Can you afford a degree in your chosen profession?
If you’re planning out your college education, you have a number of key factors to consider. Where do you want to go to school? How much will it cost? What do you want to study?
That last question is a big one. It’s fine if you’re unsure about your major, but you should know at least a little about average starting salaries. Money shouldn’t be the only consideration in what you decide to major in, but understanding how much you could potentially earn on your first job may help you comprehend how much college you can afford, especially if you (and your parents) are going to be funding at least a portion of your education with loans.
Americans owe more than $1.71 trillion in student loan debt. The class of 2019 graduated with an average of $29,900 in student debt.1 The federal government enacted a student loan repayment suspension last year to ease the burden during the pandemic, but that is set to expire at the end of September 2021.
How much can your family afford? How will you pay back your loans? This is why it’s a good idea to know how much you might be able to earn. If you’re considering a career in a lesser paying industry, you may want to think about going to a community college for a year or two to lessen the bite of tuition bills.
There are a number of websites that aggregate starting salaries. The figures below are a sample of the more than 800 professions listed in the “2020-21 College Salary Report” from PayScale.2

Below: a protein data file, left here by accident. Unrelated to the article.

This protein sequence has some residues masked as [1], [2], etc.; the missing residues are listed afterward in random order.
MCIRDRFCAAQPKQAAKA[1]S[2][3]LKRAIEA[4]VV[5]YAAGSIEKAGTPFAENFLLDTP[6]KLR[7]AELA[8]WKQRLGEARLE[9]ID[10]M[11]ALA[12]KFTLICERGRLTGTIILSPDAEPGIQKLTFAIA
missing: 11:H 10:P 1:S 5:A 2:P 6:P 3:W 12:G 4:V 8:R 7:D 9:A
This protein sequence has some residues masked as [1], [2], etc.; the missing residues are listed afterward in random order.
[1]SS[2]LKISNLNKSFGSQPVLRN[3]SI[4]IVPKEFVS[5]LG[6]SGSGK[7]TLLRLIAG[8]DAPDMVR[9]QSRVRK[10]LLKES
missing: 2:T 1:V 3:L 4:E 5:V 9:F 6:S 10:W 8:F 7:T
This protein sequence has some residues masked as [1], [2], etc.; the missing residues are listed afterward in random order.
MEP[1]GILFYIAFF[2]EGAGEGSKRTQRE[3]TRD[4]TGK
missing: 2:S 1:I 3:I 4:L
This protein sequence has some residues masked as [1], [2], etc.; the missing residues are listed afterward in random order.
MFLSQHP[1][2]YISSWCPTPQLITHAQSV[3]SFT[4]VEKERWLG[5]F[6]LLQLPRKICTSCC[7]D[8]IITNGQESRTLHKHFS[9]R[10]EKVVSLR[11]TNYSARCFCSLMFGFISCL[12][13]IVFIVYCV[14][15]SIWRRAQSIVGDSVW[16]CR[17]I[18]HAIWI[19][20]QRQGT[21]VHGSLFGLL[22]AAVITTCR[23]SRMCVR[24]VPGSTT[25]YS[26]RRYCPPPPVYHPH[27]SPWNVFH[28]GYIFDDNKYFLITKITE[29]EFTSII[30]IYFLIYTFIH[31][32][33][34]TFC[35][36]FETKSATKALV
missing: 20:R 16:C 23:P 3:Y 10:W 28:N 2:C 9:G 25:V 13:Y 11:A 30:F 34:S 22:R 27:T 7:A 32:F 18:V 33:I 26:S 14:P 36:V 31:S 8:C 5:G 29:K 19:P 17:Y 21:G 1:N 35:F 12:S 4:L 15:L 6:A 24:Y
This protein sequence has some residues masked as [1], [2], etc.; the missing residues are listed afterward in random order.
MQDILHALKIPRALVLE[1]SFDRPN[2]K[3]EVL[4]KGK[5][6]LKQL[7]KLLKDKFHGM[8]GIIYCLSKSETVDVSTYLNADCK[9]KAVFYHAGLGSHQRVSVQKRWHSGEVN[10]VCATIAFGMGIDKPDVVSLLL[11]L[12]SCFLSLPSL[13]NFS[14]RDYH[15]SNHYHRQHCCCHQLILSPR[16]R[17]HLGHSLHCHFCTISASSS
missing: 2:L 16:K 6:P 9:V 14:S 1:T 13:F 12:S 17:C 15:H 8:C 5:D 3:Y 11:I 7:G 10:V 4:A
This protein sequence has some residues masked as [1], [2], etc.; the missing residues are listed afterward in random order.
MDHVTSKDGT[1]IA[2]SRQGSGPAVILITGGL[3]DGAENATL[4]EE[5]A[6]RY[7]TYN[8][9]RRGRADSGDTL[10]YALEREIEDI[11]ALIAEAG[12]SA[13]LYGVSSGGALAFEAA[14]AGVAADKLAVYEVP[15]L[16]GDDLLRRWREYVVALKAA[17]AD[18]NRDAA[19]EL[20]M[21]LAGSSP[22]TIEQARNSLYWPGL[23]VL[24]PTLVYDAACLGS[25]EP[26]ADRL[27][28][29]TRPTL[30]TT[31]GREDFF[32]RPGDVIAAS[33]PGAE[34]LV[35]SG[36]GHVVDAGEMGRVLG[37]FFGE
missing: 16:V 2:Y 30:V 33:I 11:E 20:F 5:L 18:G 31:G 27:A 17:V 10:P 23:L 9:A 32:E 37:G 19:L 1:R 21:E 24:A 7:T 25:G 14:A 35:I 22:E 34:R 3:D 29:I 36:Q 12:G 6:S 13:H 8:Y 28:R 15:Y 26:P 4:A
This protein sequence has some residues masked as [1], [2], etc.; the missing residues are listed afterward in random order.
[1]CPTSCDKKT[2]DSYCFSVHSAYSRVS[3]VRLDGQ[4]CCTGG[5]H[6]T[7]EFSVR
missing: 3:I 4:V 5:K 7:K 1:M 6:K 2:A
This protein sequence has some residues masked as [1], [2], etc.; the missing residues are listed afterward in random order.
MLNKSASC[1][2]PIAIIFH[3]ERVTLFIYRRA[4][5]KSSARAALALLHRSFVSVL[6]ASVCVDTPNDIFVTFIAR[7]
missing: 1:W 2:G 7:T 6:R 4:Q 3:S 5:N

Average early career pay (US$)2
Note that these salaries are averages for graduates with a bachelor’s degree within zero to five years of employment. Different regions of the country could see significantly different figures.
Before you decide which school you’d like to attend and which profession you’d like to major in, be sure to sit down with your family’s financial professional. He or she can help your family make decisions on the affordability of college and can help you implement a plan, including setting up a specific savings vehicle such as a 529 college savings account.
1 “A Look at the Shocking Student Loan Debt Statistics for 2021,” Student Loan Hero, January 2021. 2 “2020-21 College Salary Report,” PayScale, April 2021.
This material does not constitute financial, tax, legal, or accounting advice, is for informational purposes only, and is not meant as investment advice. Please consult your tax or financial professional before making any decision.
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